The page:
Death of the netbook?

My little Dell Mini 9 is feeling unloved.http://bit.ly/uwsvNl.

22743 dell inspiron mini 10








I can’t help but think that this is a short sighted decision, there must be a market for notebooks alongside tablets, ultrabooks (whatever the hell they are, nobody actually seems to have one yet, apart from Apple) and regular notebooks of all form factors.

Ok, I don’t use my Dell much, nor my Android tablet, but they both have their uses, and both prove useful when they are needed. Maybe an iPad could replace both, but I emphasise the ‘could‘, I’m not sure an Android tablet could, and I’m not sure I’d want to spend extended periods typing on any tablet, but I’m sure a cheap sub- £200 netbook has an important place in the product line up.

I guess this is Dell we are talking about, they killed the Streak just before 7″ tables became more mainstream, they committed to Ubuntu, if you could actually find anything with Ubuntu on it in their catalogue, and like all netbook manufactures killed the concept of the netbook by bowing to Microsoft and trying to fit Windows onto the things, bloating both hard, and software in the process.

My Mini 9, though running OSX, is a joy to use, and equally happy, and useful, running Jolicloud. Boot time in seconds, proper sleep so it is ready when the lid opens, responsive and very handy it is perfect for what I need it for.

It is a real shame no-one really committed to making Linux work properly on the netbook, and by no-one I mean the actual manufactures, take a look at Jolicloud to see how it should have been done.


Perhaps the most ‘iPhone’ like Linux OS available Jolicloud has left the beta stage and is now at RC.


I’ve dabbled with this OS for a while on my admittedly almost unused Acer Aspire One, swapping between an almost flawless Ubuntu Netbook Remix, Moblin, and Jolicloud running on the almost stock configuration (1.5gb Ram installed). I’ve had Jolicloud installed for a couple of weeks now after I figured out that the sleep issues could be solved by removing the SD card before closing the lid.

Ubuntu is pretty good on the machine, but even after a small amount of tweaking to fit still leaves me with a basic desktop system. Moblin has a great interface for a netbook, but leaves me with limited software, and a lack of specific machine tweaks. I also get the impression that there is very little community behind Moblin at a basic to intermediate level. Support is at a very geeky level and while I can figure things out, dislike jumping through hoops to do so. It is a shame, Moblin holds a lot of promise, but the whole project does seem to be a little directionless at the moment.

Jolicloud seems to offer the best of both worlds, and a little more besides. Applications are basically pre-configured web apps (iPhone 2G?) though local apps are perfectly possible, connectivity is great, Ubuntu lies not far beneath so some tweaking from basic easily available sources is easily done.The UI is an amalgam of Ubuntu Netbook and iPhone, so it is simple, but doesn’t require much re-learning, and with the array of applications (web apps) available to connect to a whole range of productivity, media and networking site Jolicoud is shaping up to be an almost perfect netbook OS.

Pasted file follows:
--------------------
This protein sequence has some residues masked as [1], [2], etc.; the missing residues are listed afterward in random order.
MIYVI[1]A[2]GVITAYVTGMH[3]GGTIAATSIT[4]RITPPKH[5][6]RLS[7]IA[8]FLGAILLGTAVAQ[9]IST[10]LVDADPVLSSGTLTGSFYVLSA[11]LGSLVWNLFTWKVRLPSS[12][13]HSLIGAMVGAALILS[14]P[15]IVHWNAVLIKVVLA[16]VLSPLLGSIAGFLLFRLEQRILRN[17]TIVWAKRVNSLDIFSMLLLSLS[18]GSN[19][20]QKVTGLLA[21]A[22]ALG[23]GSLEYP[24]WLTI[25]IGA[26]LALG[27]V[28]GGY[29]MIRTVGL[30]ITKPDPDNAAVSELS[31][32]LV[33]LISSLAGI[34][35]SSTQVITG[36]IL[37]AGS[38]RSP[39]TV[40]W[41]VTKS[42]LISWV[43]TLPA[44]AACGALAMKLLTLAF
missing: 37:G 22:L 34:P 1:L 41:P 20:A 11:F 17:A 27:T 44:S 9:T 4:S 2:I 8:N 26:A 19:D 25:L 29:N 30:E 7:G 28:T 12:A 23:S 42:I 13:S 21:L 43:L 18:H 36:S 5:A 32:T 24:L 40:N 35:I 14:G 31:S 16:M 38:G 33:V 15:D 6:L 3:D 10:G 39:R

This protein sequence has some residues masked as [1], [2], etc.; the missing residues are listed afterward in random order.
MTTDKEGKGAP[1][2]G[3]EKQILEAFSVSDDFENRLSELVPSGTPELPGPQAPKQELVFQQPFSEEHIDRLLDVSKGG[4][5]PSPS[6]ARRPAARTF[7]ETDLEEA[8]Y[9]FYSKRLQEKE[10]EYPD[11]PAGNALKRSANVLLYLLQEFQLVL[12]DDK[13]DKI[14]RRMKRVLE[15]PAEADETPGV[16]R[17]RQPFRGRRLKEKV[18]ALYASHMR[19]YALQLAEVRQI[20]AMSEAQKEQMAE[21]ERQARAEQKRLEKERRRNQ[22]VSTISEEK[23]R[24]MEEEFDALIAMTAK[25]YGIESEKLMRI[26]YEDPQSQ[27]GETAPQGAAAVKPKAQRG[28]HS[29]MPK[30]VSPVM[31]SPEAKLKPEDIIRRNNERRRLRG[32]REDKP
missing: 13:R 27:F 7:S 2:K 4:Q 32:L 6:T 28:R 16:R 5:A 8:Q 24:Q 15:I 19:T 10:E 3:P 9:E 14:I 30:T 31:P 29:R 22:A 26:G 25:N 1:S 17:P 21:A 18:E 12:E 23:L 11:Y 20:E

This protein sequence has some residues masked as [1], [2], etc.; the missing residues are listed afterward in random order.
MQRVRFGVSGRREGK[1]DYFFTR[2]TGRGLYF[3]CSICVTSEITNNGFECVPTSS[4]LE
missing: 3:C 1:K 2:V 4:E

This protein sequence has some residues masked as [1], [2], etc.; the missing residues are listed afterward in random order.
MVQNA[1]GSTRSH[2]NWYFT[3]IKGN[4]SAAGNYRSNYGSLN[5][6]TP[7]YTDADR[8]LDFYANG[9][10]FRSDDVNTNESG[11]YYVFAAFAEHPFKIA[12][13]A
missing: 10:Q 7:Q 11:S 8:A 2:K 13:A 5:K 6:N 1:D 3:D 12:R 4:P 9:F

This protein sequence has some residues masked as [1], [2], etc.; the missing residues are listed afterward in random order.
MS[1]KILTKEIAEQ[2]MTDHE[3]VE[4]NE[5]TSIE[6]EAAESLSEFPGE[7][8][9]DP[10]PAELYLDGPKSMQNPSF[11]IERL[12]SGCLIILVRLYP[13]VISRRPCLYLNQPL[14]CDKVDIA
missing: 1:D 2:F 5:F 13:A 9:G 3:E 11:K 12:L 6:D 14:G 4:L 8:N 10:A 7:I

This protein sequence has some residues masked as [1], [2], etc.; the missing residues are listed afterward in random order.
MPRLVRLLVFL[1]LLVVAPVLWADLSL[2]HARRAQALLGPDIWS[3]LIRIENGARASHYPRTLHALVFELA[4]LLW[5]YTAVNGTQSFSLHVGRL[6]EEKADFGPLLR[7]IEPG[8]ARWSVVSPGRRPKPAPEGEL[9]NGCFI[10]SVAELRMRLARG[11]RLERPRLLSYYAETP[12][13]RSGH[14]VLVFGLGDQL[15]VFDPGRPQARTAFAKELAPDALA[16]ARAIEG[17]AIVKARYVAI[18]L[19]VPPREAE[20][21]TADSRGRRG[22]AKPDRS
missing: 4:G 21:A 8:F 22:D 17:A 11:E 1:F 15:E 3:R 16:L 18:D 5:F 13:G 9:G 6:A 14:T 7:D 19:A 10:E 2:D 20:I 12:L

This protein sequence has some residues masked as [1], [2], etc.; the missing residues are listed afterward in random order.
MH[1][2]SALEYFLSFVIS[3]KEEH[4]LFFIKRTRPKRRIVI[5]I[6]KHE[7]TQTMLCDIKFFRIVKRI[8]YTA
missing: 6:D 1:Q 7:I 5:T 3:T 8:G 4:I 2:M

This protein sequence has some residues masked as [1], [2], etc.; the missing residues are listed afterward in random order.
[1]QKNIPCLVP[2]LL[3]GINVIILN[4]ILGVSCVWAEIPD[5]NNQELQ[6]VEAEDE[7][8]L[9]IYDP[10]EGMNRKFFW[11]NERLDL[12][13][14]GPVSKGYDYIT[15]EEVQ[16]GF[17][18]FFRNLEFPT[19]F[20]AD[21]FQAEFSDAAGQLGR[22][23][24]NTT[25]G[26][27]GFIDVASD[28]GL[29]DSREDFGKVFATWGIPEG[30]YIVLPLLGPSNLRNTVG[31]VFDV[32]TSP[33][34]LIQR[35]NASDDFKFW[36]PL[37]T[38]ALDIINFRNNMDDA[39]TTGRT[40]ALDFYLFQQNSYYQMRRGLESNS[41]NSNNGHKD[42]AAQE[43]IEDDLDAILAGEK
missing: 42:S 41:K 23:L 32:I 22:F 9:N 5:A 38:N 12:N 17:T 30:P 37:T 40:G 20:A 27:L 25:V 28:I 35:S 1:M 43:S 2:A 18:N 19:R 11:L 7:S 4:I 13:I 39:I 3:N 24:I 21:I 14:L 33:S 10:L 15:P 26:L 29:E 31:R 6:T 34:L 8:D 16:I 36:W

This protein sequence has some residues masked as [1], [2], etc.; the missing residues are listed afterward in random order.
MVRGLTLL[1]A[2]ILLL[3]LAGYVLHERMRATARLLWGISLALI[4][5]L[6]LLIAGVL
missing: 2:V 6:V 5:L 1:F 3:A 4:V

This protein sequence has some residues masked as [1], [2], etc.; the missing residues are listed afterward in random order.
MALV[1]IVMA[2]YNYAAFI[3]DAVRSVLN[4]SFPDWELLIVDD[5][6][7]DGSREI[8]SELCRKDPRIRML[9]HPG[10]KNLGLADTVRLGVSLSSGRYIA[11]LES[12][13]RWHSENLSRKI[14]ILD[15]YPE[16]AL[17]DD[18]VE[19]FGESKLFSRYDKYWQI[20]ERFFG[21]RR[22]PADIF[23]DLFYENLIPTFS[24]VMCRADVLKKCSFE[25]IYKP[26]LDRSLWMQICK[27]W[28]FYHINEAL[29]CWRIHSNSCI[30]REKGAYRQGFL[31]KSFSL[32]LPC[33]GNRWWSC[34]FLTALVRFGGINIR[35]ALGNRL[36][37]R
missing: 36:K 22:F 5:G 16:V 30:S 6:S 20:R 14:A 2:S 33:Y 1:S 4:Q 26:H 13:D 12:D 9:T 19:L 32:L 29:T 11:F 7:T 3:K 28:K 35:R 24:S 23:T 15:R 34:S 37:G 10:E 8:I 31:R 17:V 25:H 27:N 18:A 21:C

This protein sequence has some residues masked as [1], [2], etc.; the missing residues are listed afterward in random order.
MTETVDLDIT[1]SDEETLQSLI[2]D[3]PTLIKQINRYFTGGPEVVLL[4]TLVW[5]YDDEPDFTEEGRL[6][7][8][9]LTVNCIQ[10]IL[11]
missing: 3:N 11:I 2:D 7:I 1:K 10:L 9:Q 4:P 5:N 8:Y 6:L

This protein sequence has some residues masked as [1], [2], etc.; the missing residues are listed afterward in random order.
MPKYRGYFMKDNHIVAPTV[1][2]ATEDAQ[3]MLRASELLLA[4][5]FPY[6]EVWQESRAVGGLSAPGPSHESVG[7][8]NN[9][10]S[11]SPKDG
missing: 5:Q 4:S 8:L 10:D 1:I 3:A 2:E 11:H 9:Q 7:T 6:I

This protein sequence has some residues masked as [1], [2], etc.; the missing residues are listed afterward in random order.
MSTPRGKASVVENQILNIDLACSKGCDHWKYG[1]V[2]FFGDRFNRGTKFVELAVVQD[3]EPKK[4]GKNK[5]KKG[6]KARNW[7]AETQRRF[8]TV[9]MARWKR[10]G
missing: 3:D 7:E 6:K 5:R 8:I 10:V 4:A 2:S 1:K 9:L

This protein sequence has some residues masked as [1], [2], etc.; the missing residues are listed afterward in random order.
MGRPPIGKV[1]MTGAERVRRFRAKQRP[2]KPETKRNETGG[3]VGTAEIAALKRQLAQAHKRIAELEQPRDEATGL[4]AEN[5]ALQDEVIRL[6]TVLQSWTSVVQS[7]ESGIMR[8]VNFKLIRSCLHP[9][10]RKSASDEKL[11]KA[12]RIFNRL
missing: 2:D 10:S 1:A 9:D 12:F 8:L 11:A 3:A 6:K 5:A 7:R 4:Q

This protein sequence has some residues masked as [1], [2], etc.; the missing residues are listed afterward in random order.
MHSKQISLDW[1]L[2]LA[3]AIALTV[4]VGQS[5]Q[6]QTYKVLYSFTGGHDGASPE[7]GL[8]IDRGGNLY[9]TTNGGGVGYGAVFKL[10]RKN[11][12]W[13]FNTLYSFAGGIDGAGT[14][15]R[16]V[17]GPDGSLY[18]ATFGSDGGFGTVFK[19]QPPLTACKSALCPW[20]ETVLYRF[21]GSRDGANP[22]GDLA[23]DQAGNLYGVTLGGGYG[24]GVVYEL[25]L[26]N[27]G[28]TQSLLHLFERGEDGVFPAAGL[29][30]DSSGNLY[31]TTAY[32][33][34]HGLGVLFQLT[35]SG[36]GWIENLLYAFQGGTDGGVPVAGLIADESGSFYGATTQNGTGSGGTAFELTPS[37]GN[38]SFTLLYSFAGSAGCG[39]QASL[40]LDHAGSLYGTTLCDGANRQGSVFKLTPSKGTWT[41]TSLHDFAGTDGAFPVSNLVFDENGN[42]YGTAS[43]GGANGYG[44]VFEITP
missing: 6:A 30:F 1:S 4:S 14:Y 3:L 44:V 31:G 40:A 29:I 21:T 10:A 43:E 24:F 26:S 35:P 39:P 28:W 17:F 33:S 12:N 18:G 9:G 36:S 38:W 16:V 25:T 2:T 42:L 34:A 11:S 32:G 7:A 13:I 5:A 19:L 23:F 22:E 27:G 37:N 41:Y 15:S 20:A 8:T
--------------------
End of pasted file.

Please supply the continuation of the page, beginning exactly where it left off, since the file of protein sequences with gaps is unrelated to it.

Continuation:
The original OS installed on the Aspire, and the Asus netbooks, had so much promise but were letdown by the lack of upgrades, and limitations imposed from the factory, that it became inevitable they would be replace. Unfortunately up to now that this meant using a cut down desktop OS, which while workable, and exactly what many people wanted, was not the original idea behind a netbook, and not why I bought mine. Jolicloud does change that, and while you do need a connection for it to be really usable, does return to the original premise of a simple, connected device, the Net in netbook, without going to the extremes of Googles Cloud OS. It also retains the Book with locally installed applications.

I wish this project well, though like Twitter, I don’t yet understand the business model, and I will be keeping a close eye on development as they go into a final release. Maybe this time around I’ve found the perfect Linux OS.


Did you see the price of this thing outright?

Nokia Booklet. £799.00…. It’s a freaking netbook, not a MacBook.

Ok, so an iPhone runs around the same price, unlocked, but it is a class leading, groundbreaking device. This is a netbook for crying out loud. It should not break the £300 barrier, to own not rent as undoubtedly many of these things will end up being subsidised by the likes of The Carphone Warehouse or the networks.

Maybe in a week or two I’ll be lusting after an iPad/iSlate, and I have no doubt that they will easily run at the same kind of price, but again it will be breaking new ground, this is just a Windows 7 netbook, in an aluminium chassis, which if I go by my one Nokia owning experience will not be built to particularly high standards either.

I’m just stunned.


I’m lovin’ it

Ubuntu, and the netbook are finally making a refreshing change.

Ubuntu, because it has a reasonable polish, and despite the usual suspects of broken things in the build, and bluetooth is the only critical one for me at the moment, is an enjoyable experience, and actually is a joy to use. Unlike OSX on it I don’t expect great things, so I am usually pleasently suprised when something workswell, rather than being frustrated then something dosent!